4. Aggrieved, the assessee went up in appeal to the Tribunal. The Tribunal held that the transaction of 3rd July, 1966, was merely a reconstitution of the firm. It was not a case of succession. The Tribunal held that the consent required by Section 3(4) of the Income-tax Act, 1961, cannot be interpreted as a requirement of obtaining prior consent, In this view, the Income-tax Officer had jurisdiction to give his consent even after the commencement of the changed previous year. The Tribunal also held that in view of the fact that after cancellation the assesses had been assessed at a lower income, it was evident that the original assessment order was not prejudicial to the interest of the revenue and hence the Commissioner was not justified in setting it aside. On these findings the order of the Commissioner passed under Section 263(1) of the Act was set aside and the original assessment orders were restored.

5. At the instance of the Commissioner, the Tribunal has referred the following questions of law for the opinion of this court:

'1. Whether, on the facts and in the circumstances of the case, the Tribunal was correct in holding that the Income-tax Officer was justified in allowing the change in the previous year of the assessee from the calendar year to the year from 1st July to 30th June under Section 3(4) of the Income-tax Act, 1961

2. Whether, on the facts and in the circumstances of the case, the order of the Income-tax Officer was erroneous and prejudicial to the interest of the revenue and the Commissioner was right in setting aside the same under Section 263(1) of the Act and directing the Income-tax Officer to make the fresh assessment on the basis of the previous year being the calendar year ?'

6. Section 3(4) of the Income-tax Act, 1961, provides :

'Where in respect of a particular source of income or in respect of a business or profession newly set up, an assessee has once exercised the option under Clause (b) or Sub-clause (ii) of Clause (d) or Sub-clause (i) of Clause (e) of Sub-section (1) or has once been assessed, then, he shall not, in respect of that source, or, as the case may be, business or profession, be entitled to vary the meaning of the expression 'previous year' as then applicable to him, except with the consent of the Income-tax Officer and upon such conditions as the Income-tax Officer may think fit to impose.'

7. Under this provision an assessee can change the previous year only with the consent of the Income-tax Officer, and such change is effective subject to such condition as the officer may impose. Of course the conditions have to be reasonable and with a view to safeguarding the -interest of the revenue. But beyond that there is no further condition or limitation in the section as to the point of time when the consent ought to be sought or granted. Learned counsel for the revenue suggested that the consent ought to be obtained prior to the filing of the return. We are unable to agree to this construction. The section is clear and authorises the Income-tax Officer to grant his consent to the change of previous year subject to the conditions that he may like to impose. If the legislature had intended that the consent should be prior to a particular event, either the closing of the books or the filing of the return, then evidently such conditions would have been mentioned in the section. The absence of any condition shows an intention that the consent was not supposed to be granted at any particular stage of the proceedings or before any specific event. We are in agreement with the Tribunal that the consent to be operative need not be a prior consent.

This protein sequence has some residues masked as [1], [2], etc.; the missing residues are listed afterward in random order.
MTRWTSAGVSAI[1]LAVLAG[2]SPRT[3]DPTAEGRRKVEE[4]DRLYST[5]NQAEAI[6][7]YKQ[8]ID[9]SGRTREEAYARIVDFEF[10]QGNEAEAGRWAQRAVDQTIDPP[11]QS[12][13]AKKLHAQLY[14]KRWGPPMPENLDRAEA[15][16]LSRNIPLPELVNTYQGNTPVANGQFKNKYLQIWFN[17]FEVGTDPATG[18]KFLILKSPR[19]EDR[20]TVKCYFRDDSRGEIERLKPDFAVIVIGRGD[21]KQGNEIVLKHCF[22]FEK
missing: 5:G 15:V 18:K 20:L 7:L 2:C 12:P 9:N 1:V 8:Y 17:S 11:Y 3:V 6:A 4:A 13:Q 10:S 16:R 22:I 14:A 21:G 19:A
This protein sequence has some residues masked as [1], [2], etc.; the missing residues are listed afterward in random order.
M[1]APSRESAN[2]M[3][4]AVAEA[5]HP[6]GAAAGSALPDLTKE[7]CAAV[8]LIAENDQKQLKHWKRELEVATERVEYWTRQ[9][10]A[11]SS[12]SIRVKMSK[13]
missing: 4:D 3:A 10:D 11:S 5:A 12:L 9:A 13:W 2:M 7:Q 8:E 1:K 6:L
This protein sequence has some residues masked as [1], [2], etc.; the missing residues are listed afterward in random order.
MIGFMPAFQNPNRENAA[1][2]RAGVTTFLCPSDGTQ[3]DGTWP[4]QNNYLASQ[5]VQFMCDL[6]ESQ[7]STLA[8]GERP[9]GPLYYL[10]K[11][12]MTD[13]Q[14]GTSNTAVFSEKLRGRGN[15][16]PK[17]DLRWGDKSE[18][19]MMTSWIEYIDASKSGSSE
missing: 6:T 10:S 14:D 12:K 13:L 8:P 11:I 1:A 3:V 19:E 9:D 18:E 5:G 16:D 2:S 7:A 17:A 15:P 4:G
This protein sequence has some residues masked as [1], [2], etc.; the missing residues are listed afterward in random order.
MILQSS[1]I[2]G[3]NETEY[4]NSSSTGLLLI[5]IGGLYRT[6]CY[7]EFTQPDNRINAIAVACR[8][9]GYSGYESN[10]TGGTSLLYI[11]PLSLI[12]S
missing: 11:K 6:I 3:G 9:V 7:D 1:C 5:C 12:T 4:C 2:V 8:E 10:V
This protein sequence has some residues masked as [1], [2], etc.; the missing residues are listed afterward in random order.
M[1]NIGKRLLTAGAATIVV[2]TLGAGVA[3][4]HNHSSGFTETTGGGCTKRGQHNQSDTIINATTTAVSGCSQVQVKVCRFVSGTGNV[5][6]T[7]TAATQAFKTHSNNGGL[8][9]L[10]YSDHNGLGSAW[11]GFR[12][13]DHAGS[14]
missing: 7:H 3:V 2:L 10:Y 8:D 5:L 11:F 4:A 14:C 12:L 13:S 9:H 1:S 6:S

8. This was the only aspect from which the consent granted by the Income-tax Officer was challenged before the Tribunal.

9. In respect of the second question, the controversy whether the original assessment order for the year 1967-68 was prejudicial to the interest of the revenue was merely academic. The original order passed by the Income-tax Officer cannot, in view of our answer to the first question, be said to be erroneous merely because (sic) in the interest of the revenue.

10. In the result the first question is answered in favour of the assessee. The second question is returned unanswered. The assessee is entitled to costs which we assess at Rs. 200.